Defendant's argument is directed to the testimony of Mrs. Aquiline Segler, who testified that, pursuant to her employment, she had prepared a written report to her employer relative to defendant's arrest. The witness stated that she had part of the report with her at the time she testified and the purpose of the report was to refresh her memory. Defendant's counsel made a timely demand to view the document for impeachment purposes. The People objected to the demand and the objection was sustained by the trial judge.

Defendant, relying principally upon the decisions of the Illinois Supreme Court in People v. Wolff, 19 Ill.2d 318, 167 N.E.2d 197, and People v. Scott, 29 Ill.2d 97, 193 N.E.2d 814, argues that the trial judge's ruling denying defense counsel's demand to examine Mrs. Segler's report constitutes prejudicial error.

The People, in response, concede that it was error for the trial judge to deny defense counsel the opportunity to inspect the material used by Mrs. Segler prior to the trial to refresh her recollection as to the events relative to defendant's arrest. (People v. Scott, 29 Ill.2d 97, 193 N.E.2d 814.) The People maintain, however, that the denial of defense counsel's demand was harmless error and is not cause for reversal. The People contend that in the present case the trial judge, as trier of fact, examined the report prepared by the witness prior to his denial of the demand of the defendant and that in this context it cannot be said that the defendant was prejudiced by her inability to use the report for impeachment purposes.

From our examination of the record it is not possible to determine whether the trial judge did, in fact, examine Mrs. Segler's report. In addition, defendant's counsel on appeal, who was also the trial attorney representing defendant, has stated in defendant's reply brief, "that the trial judge did request permission to look at those notes, which procedure was objected to by the defendant, and that the trial judge never, in fact, examined the notes in question."

• 1, 2 In People v. Wolff, 19 Ill.2d 318, 327, 167 N.E.2d 197, 201-02, the Illinois Supreme Court enunciated the rule which we believe is applicable to this case:

"Accordingly, we adopt the view that where no privilege exists, and where the relevancy and competency of a statement or report has been established, the trial judge shall order the document delivered directly to the accused for his inspection and use for impeachment purposes. However, if the prosecution claims that any document ordered to be produced contains matter which does not relate to the testimony of the witness sought to be impeached, the trial judge will inspect the document and may, at his discretion, delete unrelated matters before delivery is made to the accused."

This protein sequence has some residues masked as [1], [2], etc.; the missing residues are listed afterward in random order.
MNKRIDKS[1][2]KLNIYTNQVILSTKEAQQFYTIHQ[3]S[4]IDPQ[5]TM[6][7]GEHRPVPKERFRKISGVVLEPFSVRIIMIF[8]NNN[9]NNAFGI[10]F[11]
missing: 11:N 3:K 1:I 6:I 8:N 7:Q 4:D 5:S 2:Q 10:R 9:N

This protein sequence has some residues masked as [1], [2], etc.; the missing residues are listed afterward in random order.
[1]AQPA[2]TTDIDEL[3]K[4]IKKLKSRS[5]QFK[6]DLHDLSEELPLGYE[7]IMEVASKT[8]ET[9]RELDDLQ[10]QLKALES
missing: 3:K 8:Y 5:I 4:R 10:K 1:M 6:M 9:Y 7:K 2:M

• 3 We believe that it is significant to observe that the record in the present case reflects that the Assistant State's Attorney representing the People did not object to defendant's demand to inspect Mrs. Segler's report on the basis that it contained matter which did "not relate to the testimony of the witness sought to be impeached." Rather, the basis of the People's objection was that Mrs. Segler was not a police officer and that security officers employed by private corporations are not compelled to make their reports available. We can perceive no rational basis which would justify a rule distinguishing between reports prepared by police officers employed by a municipality or the state government and those prepared by police officers or security officers employed by private corporations.

• 4 In the present case we are of the opinion that no privilege existed as to the report of Mrs. Segler. Moreover, the relevancy and competency of the report had been established and therefore the trial judge should have ordered that the report be delivered directly to the accused for her inspection and use for impeachment purposes. We are of the opinion that the trial judge's refusal to permit defendant to examine Mrs. Segler's report constituted prejudicial error and necessitates the reversal of the judgment and the remandment of this cause for a new trial.

Defendant also maintains that the evidence presented in this case fails to prove her guilt beyond a reasonable doubt. In view of the fact that this cause must be reversed and remanded, we are of the opinion that no useful purpose would be served by a lengthy recitation of evidence as it pertains to this contention. Suffice it to say that there was ample evidence presented to the trial judge for his determination of the issue as to whether the defendant was proved guilty beyond a reasonable doubt.

For these reasons the judgment is reversed and the cause remanded for further proceedings not inconsistent with the views expressed.

Judgment reversed and cause remanded with directions.

EGAN, P.J., and GOLDBERG, J., concur.